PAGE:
Wednesday, September 18, 2013

Making Piccalilli from home-grown vegetables

It's that time of the year again when the lure of Piccalilli can be heard calling from the green tomatoes, cucumber, celery, cauliflower, onion and green peppers. You cannot beat a home-made piccalilli relish for bringing to life savoury dishes, cheese, rices, tagines or meat (if you eat it).



Much to my surprise and delight, I found two jars in the store room just the other day. They are from last year's batch and still wonderfully fresh and crisp. We just couldn't resist opening one. Enjoyed with chestnut stuffed marrow last night for dinner.


The recipe I use is one which has been in our family for at least 5 generations. I have still to taste one that can beat it. They don't sell mustard powder in Spain so I usually bring it back with me, along with several litres of malt vinegar, when I return from the UK.


We have published this recipe previously but felt it was worth repeating two years on. Let me know how you get on with it if you decide to make it. We usually double this quantity.

Piccalilli

2 cauliflowers
1 cucumber
2 lb of shallots or onion
2 lb of green tomatoes
1 head of celery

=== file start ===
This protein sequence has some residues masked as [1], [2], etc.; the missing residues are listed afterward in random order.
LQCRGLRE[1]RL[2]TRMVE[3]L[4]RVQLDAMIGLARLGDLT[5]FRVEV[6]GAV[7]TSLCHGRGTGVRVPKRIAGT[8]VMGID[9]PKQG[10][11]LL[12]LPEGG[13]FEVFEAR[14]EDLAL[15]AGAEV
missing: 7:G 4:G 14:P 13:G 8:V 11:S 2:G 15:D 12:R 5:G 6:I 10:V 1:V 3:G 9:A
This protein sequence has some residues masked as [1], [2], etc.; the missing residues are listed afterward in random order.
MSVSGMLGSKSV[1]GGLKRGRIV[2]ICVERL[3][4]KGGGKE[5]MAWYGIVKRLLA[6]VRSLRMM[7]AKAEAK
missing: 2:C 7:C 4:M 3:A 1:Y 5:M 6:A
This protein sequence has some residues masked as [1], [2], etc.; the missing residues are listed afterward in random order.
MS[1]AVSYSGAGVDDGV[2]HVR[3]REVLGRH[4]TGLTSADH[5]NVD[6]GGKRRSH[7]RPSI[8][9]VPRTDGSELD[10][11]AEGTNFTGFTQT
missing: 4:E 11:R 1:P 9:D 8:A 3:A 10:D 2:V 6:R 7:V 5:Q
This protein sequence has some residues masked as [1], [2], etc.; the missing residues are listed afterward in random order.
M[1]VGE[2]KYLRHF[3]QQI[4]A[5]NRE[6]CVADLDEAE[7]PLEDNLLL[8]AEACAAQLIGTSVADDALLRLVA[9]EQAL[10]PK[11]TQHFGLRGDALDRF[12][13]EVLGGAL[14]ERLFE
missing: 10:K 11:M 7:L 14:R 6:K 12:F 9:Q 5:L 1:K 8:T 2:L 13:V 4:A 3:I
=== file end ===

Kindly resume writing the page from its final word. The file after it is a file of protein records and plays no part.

About 6 lb of vegetable in total. Chop all the vegetables into small pieces. The cauliflower should be broken into small sized florets and if small enough, the shallots left whole. Soak overnight in a brine solution made with 8 pints of water and 1/2 lb of salt.

The following day, drain and rinse well, leave to drain whilst you make the sauce.

4 oz of mustard powder
1/2 oz of Turmeric
1 lb sugar (can be reduced if necessary)
2 1/2 pints of vinegar
1 cup of plain flour

Make a sauce with all the ingredients, thicken with the flour and gently bring to the boil to cook out the flour. Be careful not to burn the sauce, stir constantly. Add the dry vegetables and bring to the boil and immediately remove from the heat. Cover and leave to cool. Bottle and seal in sterilised jars the following day and label. Hide from everyone except your best friends....



2 comments:

  1. oh my - making my mouth water just looking at those jars!

    ReplyDelete
    Replies
    1. Thanks - the half jar left over from bottling will not last long or have time to mature, of that you can be sure.

      Delete

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